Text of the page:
Use double quotation marks ( " ) to indicate a direct quote from a person or text, including films and product labels,(The boy said, "I love you, Mom").
Use single quotation marks ( ' ) to indicate a quote within a quote (The little boy walked up to the young girl and said, "I was talking to Albert when Ms. Smith shouted, ‘Be quiet, young man!’").
A comma usually precedes quoted text (see the examples above), but a colon may also be used (Men Without Hats put it this way: "if they don't dance, well, they're no friends of mine).
Quotation marks can be used around a term to indicate ironic use, but do so only sparingly. If the ironic use can be understood without the marks, omit them.
3.2           Naming Works and Terms: Quotation Marks or Italics?
Double quotation marks should be used when naming a journal, periodical, newspaper article, poem, song, and short piece of fiction.
Italics are used for longer works, or works that can stand alone, such as books, plays, films, paintings, etc.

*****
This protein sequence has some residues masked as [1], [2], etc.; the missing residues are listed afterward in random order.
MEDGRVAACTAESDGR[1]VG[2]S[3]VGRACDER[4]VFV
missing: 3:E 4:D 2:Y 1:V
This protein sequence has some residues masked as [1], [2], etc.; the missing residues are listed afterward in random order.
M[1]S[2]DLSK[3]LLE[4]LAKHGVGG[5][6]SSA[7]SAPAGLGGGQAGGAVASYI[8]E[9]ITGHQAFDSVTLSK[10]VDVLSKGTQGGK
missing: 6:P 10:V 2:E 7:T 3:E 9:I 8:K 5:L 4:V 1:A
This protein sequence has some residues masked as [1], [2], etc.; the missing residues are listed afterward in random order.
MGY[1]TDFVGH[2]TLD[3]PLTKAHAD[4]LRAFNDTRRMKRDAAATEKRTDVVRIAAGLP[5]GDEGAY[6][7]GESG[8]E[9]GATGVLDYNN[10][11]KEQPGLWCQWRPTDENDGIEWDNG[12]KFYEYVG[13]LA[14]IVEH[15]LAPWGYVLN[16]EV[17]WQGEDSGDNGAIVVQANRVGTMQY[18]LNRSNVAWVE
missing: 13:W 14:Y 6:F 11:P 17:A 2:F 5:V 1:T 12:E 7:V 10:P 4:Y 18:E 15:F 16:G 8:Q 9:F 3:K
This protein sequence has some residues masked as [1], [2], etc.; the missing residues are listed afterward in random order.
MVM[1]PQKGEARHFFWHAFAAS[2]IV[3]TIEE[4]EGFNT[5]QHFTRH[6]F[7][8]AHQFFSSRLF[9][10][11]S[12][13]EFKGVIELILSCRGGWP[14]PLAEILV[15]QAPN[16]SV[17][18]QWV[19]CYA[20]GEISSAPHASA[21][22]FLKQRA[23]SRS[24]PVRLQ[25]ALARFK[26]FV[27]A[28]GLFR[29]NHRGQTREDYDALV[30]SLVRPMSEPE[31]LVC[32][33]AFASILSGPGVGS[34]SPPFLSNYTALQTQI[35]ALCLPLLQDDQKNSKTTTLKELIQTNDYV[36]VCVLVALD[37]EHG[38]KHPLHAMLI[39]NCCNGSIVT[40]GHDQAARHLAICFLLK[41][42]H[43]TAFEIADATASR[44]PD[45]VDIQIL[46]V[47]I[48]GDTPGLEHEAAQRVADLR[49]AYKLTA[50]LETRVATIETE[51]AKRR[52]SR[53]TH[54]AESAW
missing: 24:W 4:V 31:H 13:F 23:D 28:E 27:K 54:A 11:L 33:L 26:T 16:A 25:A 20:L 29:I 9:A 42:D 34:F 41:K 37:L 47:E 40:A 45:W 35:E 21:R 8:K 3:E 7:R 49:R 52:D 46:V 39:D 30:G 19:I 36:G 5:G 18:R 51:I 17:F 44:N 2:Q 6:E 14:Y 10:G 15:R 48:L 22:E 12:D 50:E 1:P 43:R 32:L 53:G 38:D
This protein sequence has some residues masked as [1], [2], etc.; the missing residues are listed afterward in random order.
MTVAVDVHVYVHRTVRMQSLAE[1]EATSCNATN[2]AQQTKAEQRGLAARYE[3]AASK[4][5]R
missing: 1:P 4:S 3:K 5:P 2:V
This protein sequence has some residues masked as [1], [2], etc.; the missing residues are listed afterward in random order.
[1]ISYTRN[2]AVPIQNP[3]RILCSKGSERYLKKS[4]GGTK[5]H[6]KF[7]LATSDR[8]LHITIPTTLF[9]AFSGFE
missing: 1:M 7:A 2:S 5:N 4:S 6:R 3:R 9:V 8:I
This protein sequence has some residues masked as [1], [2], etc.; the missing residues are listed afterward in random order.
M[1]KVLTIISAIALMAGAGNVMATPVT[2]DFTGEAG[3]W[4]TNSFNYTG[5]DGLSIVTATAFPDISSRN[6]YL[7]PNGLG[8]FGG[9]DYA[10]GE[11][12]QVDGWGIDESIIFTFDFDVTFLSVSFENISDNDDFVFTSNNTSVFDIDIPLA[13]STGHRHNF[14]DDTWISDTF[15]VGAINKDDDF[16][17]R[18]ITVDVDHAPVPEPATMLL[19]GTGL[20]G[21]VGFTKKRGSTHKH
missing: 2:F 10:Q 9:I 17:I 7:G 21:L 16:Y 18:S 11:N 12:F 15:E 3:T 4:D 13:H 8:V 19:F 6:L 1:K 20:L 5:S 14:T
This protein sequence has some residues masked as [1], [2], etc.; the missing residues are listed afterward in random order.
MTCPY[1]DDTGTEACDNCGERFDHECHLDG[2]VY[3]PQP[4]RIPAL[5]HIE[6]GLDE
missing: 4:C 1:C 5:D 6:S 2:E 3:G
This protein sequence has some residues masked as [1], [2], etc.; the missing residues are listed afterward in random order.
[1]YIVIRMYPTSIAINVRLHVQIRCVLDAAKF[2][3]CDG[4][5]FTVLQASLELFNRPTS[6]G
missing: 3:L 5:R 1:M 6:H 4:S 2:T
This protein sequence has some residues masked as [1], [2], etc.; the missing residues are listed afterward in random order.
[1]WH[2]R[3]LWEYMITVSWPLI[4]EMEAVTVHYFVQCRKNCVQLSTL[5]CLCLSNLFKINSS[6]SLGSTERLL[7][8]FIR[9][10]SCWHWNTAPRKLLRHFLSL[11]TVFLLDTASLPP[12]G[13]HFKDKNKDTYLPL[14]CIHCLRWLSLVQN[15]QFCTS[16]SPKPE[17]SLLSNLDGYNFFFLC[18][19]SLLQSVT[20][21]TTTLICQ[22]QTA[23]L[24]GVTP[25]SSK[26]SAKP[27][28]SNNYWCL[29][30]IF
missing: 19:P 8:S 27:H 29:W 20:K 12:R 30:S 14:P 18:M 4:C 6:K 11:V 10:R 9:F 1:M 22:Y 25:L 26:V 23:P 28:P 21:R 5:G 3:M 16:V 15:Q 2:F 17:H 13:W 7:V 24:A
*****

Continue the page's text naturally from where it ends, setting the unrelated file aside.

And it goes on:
Do not use quotation marks to introduce a new term; instead, use italics.
3.3           Quotation Mark Style: Curly or Straight?
Set your Microsoft Word options to use straight quotation marks ("  "). This setting can be found in recent Word versions under Word? Preferences ? AutoCorrect ? AutoFormat as You Type.
3.4           Punctuation and Closing Quotation Marks
Refer to the table below to discern where to place punctuation marks in relation to double or single closing quotation marks, parentheses, and square brackets:
|Closing punctuation mark||Quotation marks (double or single)||Parentheses and brackets|
|Period||Inside||Inside or outside. When an independent sentence is enclosed in parentheses or brackets, the period should appear inside the parentheses or brackets. When content in parentheses, even a complete sentence, is within another sentence, the period should appear outside the parentheses.|
|Exclamation point||Inside or outside. Exclamation points appear after closing quotation marks unless they are part of the quoted material.||Inside or outside. Exclamation points appear after closing quotation marks unless they are part of the quoted material.|